It is my pleasure to issue the fourth-quarter IEEE TEC eNewsletter for 2017. In this issue, we have a variety of articles that address different transportation needs. An article from OTIS focuses on human vertical transportation technologies; while we tend to think of transportation systems as standard vehicles, escalators and elevators are similar to trains, trams, and similar traditional transportation systems: people step into a shared room which stops at different destinations to load or unload. In fact, most of the high-rise buildings and other very large buildings would not be suitable for human occupation or use without elevators and escalators, especially to those of us who have limited mobility. 

Deepa Vincent, Student Member, IEEE, Phuoc Huynh Sang, Student Member, IEEE, Lalit Patnaik, Member, IEEE, David Capano, Student Member, IEEE, and Sheldon S. Williamson, Senior Member, IEEE

Vehicular emissions across the globe are rising rapidly and account for a significant portion of global warming and climate change. Electric vehicles (EVs) provide a cleaner alternative to conventional Internal Combustion Engine (ICE) vehicles even when the electrical grid is predominantly powered by fossil fuels. The move towards clean and renewable energy further strengthens the case for EVs, and the EV revolution is happening faster than previous market predictions. In Dec. 2016, a major EV manufacturer, Nissan, reported that Leaf® owners worldwide achieved the milestone of 3 billion kilometers, saving nearly 500 million kilograms of CO2 emissions [1]. There is an impending reduction in the production of ICE vehicles in the world market owing to adoption of EVs. The shift towards transportation electrification needs to be hassle free for the public such that it is more convincible, affordable, and quick. However, the major hurdles to the broad acceptance of EVs are high battery cost, limited driving range, and need for a faster charge time.

Anand R, M. Mahesh

Introduction

The universe and the world that we survive in now will almost certainly be impractical had it not stood for innovations in transportation. The Ward-Leonard drive system for DC Motors was invented in 1893 and 100 years later the Variable Voltage and Variable Frequency drives (VVFDs) for AC Motors came to existence for vertical transportation.  During the past 30 years, the use of AC variable voltage and variable-frequency drives has grown, and for many they have become the preferred way of controlling vertical transportation traction machines. The advantages are well documented and include increased system efficiency, simplified commissioning and improved ride quality. Increasingly, the issue of power quality on the electric system is becoming a point of concern when selecting and sizing elevator systems.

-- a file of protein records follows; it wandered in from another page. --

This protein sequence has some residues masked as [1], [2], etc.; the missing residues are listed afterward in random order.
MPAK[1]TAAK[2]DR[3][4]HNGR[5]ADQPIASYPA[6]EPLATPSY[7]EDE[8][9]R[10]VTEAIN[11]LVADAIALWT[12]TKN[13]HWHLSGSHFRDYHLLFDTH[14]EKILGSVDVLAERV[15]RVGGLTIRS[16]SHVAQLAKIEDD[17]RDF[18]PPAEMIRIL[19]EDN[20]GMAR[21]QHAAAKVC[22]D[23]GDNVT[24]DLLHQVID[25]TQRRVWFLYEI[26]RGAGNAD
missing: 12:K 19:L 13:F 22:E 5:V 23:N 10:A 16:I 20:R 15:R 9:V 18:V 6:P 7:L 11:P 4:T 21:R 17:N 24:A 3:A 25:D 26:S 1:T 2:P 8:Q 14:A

Power Magnetics @ High Frequency
Eliminating the Smoke and Mirrors
Date: Saturday March 3, 2018
San Antonio, Texas

IEEE PELS and the PSMA Magnetics Committee will hold the third “Power Magnetics @ High Frequency – Eliminating the Smoke and Mirrors” workshop on Saturday, March 3, 2017 -  the day before and in the same venue as APEC 2018 at the Henry Gonzales Convention Center. 


About the Newsletter

Ali Bazzi
Editor-in-Chief

The Transportation Electrification eNewsletter studies topics that span across four main domains: Terrestrial (land based), Nautical (Ocean, lakes and bodies of water), Aeronautical (Air and Space) and Commercial-Manufacturing. Main topics include: Batteries including fuel cells, Advanced Charging, Telematics, Systems Architectures that include schemes for both external interface (electric utility) and vehicle internal layout, Drivetrains, and the Connected Vehicle.

The TEC eNewsletter is now being indexed by Google Scholar.

Click here for the June 2018 Call for Articles and Submission Guidelines.